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Managing in tough times – Business risk assessment

Authored by Phil Meekin

Phil Meekin

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Approximate read time: 4 minutes

One of the characteristics of recession is that it filters out poorly managed businesses. It’s the commercial equivalent of Survival of the fittest. Unfortunately, it often closes many well-managed companies too, who are simply victims of unforeseen circumstances or events outside of their control.

Risk assessment

Even in difficult times, business owners can still be obsessed with matters such as tax efficiency, sales and profits. However, when times are tough it’s vital to prioritise cash flow and survival.

Business owners with foresight conduct will look to carry out a risk assessment on all aspects of their companies. A sort of S.W.O.T analysis to identify what might threaten their existence. Owners should also look at their cash flow forecast and see how a recession could affect their business. Adjusting a cash flow forecast should be a constant process, with the idea being that you’re always operating within your means.

What can you do as a manager?

Unless you can magically increase sales, which during a recession is even more difficult, the best starting point is looking at your business processes and seeing what can be improved.

Examples of easily identifiable risks:

  • Heavy reliance on one customer or a small number of customers.
  • Having one owner or key staff member with no succession in place.
  • Dependence on one supplier.
  • A single source of credit.
  • Vulnerability to currency or fluctuations in interest rates.

Any dependence of this kind can result in vulnerability if that dependency is removed. There isn’t always a quick fix, but planning to spread concentrations, succession planning and using multiple credit lines and hedging products can help.

Outsourcing and in-house services

Depending on how much they currently cost, and how much you’d save, it is always worth considering outsourcing your operations or bringing services which you currently outsource, back in-house.

If you can separate your operations into cost centres, this can be a huge benefit. Some areas worth considering outsourcing include:

  • Transport and haulage: Your need for vehicles often changes with the business’ size. Companies can start with an individual vehicle and grow into a small fleet to deliver products. If your vehicles are standing idle for prolonged periods or driving around empty, it may be worth looking at outsourcing. Another alternative may be to divide the haulage into a separate business and seek additional customers to ensure the fleet is profitable.
  • Credit control: Many businesses are not very efficient at collecting money or have in-house credit controllers. If you happen to be looking for an additional line of credit, it may be worth considering factoring. A good factoring company will have an efficient credit control function. The amount saved in paying a credit controller will off-set the cost of the factoring facility.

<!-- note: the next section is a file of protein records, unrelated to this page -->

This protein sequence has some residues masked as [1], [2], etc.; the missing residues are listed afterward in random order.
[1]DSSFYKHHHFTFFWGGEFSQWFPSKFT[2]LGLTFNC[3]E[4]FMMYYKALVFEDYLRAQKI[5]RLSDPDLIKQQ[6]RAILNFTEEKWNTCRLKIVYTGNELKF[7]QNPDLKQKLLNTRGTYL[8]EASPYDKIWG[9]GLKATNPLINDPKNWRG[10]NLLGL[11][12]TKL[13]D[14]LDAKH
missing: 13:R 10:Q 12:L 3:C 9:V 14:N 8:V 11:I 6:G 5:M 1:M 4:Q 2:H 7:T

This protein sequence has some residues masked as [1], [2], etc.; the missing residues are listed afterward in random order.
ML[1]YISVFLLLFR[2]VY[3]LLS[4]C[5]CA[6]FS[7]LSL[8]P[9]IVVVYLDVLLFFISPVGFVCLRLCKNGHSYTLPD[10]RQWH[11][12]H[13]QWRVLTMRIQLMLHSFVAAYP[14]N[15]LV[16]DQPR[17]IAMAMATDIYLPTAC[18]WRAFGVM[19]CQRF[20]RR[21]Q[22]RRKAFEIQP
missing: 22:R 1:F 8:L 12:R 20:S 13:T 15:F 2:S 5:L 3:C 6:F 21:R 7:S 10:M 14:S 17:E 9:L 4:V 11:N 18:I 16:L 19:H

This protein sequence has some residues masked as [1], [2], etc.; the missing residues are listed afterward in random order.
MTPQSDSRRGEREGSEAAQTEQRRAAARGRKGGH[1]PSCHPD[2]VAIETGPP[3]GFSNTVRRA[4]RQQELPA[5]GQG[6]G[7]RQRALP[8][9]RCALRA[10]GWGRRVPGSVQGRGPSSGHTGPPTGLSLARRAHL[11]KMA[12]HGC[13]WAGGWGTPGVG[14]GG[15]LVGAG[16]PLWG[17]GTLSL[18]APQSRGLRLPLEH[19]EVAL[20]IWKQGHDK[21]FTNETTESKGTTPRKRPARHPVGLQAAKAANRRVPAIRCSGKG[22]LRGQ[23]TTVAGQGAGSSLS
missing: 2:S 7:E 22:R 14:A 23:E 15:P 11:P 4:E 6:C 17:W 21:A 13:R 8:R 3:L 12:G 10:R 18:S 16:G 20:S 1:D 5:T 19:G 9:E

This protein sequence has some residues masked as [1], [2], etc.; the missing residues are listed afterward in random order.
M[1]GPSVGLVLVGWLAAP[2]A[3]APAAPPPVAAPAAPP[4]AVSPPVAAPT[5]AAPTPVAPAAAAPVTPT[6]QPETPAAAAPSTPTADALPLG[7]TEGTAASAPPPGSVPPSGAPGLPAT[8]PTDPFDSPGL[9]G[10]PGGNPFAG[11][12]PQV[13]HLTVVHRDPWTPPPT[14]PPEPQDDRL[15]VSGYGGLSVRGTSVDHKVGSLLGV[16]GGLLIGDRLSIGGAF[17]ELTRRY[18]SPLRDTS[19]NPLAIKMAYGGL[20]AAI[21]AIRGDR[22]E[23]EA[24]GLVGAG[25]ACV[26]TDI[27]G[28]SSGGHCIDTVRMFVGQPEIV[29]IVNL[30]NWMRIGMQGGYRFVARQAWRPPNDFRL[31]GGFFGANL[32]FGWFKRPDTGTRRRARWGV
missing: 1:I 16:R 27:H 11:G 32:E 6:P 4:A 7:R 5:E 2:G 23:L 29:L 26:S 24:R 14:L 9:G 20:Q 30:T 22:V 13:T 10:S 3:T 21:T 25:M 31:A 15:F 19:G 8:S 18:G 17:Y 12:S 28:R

• Marketing: Today, marketing is essential to any business. However, smaller and medium-sized companies who cannot justify the costs often ignore it completely, waiting for the phone to ring. If your business is not actively marketing, your competitors will be. Fortunately, many marketing companies exist that offer services to smaller firms, though it’s worth shopping around before parting with your funds.
  • Project management: Project management is often a false economy to undertake in-house. The lost production from the member of staff allocated to the temporary role is often overlooked, and professional project managers are generally more effective. If lost production isn’t an issue, do you need that member of staff?

Outsourcing isn’t always the right option – each business is different. There may be functions which you currently outsource where you could add value by bringing in-house. If, for example, you find your business has surplus clerical staff, rather than consider redundancies, it may be financially feasible to bring certain operations in-house, such as payroll processing. Inexpensive, off-the-shelf software is available which, once set up, makes processing payroll simple.

Other alternatives

If you’re already struggling through the tough times, aside from sourcing additional finance, there are payment plans available to help you deal with potential cash flow troubles. Formal plans such as a creditors voluntary arrangement, allow you to pool all of your creditors into one pot and then repay them over a set period of time. It can ease some of the cash flow pressure and give you a better understanding of your incomings and outgoings each month.

In summary

No business is exempt from running into trouble, but you can minimise its impact on your company by taking the necessary steps to prepare for any unforeseen circumstances. Carrying out a risk assessment can put you on the right track to spotting potential pitfalls in your business. You can also look into either outsourcing certain operations and reduce the amount of time taken up by them. Alternatively, you can look at bringing them back in-house if you can reduce the cost of outsourcing by doing so.

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